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Back on sound footing // Martin on a familiar run

It has taken us 2,805 rushing yards to learn his name. Only after 35 touchdowns, only after 701 carries and 78 catches, have we solved the mystery of Curtis Martin.

Who is this man flashing downfield in the highlight tapes? Why haven't we noticed him before?

Do not feel bad, however, if it has taken you a while to discover Martin. It was only a week ago that he sat in a darkened room, watching similar highlights, as he strained to rediscover himself.

On the screen in front of him were familiar images, of Martin slashing through the line a year earlier. The Martin on film did not have the hesitation that New England Patriots fans had seen much of this season. He did not dance or try to outrun players to the sideline. He simply cut back and burst through the tiniest of seams and outran the world.

"Where is this guy?" running backs coach Maurice Carthon kept saying. "I wish we could find this guy around here. Where did he go?"

So Martin sat and watched the highlights. And then he went out and made some more.

For two seasons, he has been the best back nobody ever heard of. Now, they have. If the Patriots 28-3 victory over Pittsburgh a week ago was this team's arrival, it also was Martin's coming-out party. After 166 yards, after three touchdowns, much of the world knows his name. Now, it is time it learned his story.

Who is the man in the highlights? Most running backs, the great ones, are known long before they ever hit this league. We have seen them in highlights and end zones throughout their college careers. We saw teams jockey for draft position to pick them.

So who is Martin? He's the shy, religious man in the Patriots' locker room, the one who skipped an appearance last week so he could attend a bible study class. He's the man from a cracked-sidewalk section of Pittsburgh who used to walk between the street gangs on his way home, once being caught in a cross-fire. He's the son whose mother told him as a senior in high school that he had to pick some extracurricular activity to stay out of trouble. Guess what? He picked football.

Who is he? He's the back Bill Parcells once called "a one-day wonder." He's the back who gained 1,152 yards this season and answered questions about what was wrong with him. He's the back who, with snowballs falling from the sky, could have the most impact upon today's AFC Championship Game against Jacksonville.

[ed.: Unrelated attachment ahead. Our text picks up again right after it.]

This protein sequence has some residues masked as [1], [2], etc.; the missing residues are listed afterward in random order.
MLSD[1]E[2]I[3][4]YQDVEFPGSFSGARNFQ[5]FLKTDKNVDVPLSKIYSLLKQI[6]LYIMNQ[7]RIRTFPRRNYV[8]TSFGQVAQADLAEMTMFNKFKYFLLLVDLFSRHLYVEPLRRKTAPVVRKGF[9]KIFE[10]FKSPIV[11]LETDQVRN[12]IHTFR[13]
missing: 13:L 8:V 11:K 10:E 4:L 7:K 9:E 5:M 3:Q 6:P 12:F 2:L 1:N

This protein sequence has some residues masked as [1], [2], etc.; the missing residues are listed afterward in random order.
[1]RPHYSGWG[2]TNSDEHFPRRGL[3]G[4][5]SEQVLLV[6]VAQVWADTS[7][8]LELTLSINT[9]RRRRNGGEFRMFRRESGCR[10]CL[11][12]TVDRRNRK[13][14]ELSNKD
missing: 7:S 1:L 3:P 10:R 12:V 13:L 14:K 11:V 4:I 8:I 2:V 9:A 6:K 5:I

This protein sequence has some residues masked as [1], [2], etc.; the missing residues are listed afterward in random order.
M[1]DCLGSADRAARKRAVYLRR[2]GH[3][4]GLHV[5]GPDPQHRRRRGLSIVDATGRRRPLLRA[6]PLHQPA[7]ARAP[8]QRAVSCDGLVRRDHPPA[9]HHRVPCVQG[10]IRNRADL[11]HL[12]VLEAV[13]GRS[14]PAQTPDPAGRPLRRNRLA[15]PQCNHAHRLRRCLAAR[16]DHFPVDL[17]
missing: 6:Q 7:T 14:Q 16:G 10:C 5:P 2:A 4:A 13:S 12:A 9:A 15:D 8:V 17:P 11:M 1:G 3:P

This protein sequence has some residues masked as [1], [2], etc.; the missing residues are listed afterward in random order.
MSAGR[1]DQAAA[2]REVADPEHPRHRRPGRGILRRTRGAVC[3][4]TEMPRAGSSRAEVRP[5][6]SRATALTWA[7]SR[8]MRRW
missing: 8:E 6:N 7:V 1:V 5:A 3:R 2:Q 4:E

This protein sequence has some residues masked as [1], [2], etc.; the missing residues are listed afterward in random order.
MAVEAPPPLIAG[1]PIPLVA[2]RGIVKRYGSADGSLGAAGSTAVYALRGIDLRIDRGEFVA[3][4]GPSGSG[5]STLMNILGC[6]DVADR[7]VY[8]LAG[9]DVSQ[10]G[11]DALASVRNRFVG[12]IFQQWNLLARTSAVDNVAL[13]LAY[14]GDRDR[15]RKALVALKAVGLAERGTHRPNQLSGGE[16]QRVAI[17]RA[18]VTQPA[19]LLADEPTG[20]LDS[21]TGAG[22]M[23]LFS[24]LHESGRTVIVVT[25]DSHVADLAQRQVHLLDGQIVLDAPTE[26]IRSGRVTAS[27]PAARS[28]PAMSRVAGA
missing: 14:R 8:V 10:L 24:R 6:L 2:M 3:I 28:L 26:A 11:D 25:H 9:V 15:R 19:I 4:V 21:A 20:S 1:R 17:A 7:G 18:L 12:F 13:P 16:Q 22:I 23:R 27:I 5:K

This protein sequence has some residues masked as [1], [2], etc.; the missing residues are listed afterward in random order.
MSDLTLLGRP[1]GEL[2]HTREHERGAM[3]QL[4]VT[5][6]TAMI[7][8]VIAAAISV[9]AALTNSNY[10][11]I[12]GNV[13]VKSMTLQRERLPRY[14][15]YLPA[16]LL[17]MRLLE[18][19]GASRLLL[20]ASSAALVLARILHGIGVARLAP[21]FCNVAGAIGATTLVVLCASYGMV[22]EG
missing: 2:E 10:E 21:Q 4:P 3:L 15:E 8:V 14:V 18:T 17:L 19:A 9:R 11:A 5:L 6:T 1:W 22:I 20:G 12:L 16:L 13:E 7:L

This is not Plan A of how to become a 1,000-yard rusher in the NFL. Not that it took Martin long to show his stuff. Even though his senior season was his first year of high school football, he was something special. Trouble is, he signed with Pitt, which wasn't.

Even there, however, he established himself. But in his senior season, he injured an ankle in his second game. Pitt was going to redshirt him, but Martin _ against advice _ decided to declare himself eligible for the draft.

He went in the third round to the Patriots, and no one around here thought anything about it. But sometimes, a player winds up in the right place at the right time. The Patriots had turned Leonard Russell loose in a salary squabble, and the Marion Butts reclamation was a failure.

So here was this quiet running back, who took the ball for the first time in his rookie year and ran for 30 yards. Before the day was out, he gained 109 yards and scored the winning touchdown against Cleveland in the closing seconds.

The next day, he was being interviewed when Parcells walked past. Parcells, who is slow to fall in love with rookies, said: "They all want to talk to the one-day wonder."

He gained 1,487 yards last season, including nine 100-yard days. This season, however, his per-carry average fell from 4.0 to 3.6. He had a game against the Giants in which he carried eight times for 9 yards. He had 13 yards against Denver, 23 yards against Miami. His teammates, and Parcells, defended him as being a more complete player. Still, something was missing.

That was why Carthon broke out the tapes, showing Martin the way he had run when he was successful. That was why Martin showed the nation what Carthon was talking about.

"He challenged me to have a better game, and I did," Martin said.

Parcells always has enjoyed a head game. All week, he kept talking up Dave Meggett, and how the Patriots would use him more because of the way Meggett blocked blitzing linebackers. All week, he kept telling Martin how slow he was, how he needed to "take it to the house." All week, the Patriots acted as if last season's Martin was missing in action.

Then the game came, and Martin went. The Steelers, the No. 2 defense in the NFL, a team that had allowed only 190 yards rushing in its past four games, spent the day chasing Martin, perhaps wondering "who is this guy?"

Who is he? He's the son praying on the phone with his mother, Rochella, who still owns a used clothing store in Pittsburgh. He's the player who was the 10th back taken in the '95 draft, and who now does not see 10 backs better than him in the entire league. He's the rare Patriot back who had a good first year and did not fall off the face of the Earth (like Carl Garrett, John Stephens, Russell) thereafter.

Who is he? On a cold, windy day in New England, he could well determine whether the Patriots make the Super Bowl.

If that happens, it will be a wonder of day. And Martin will never be a one-day wonder again.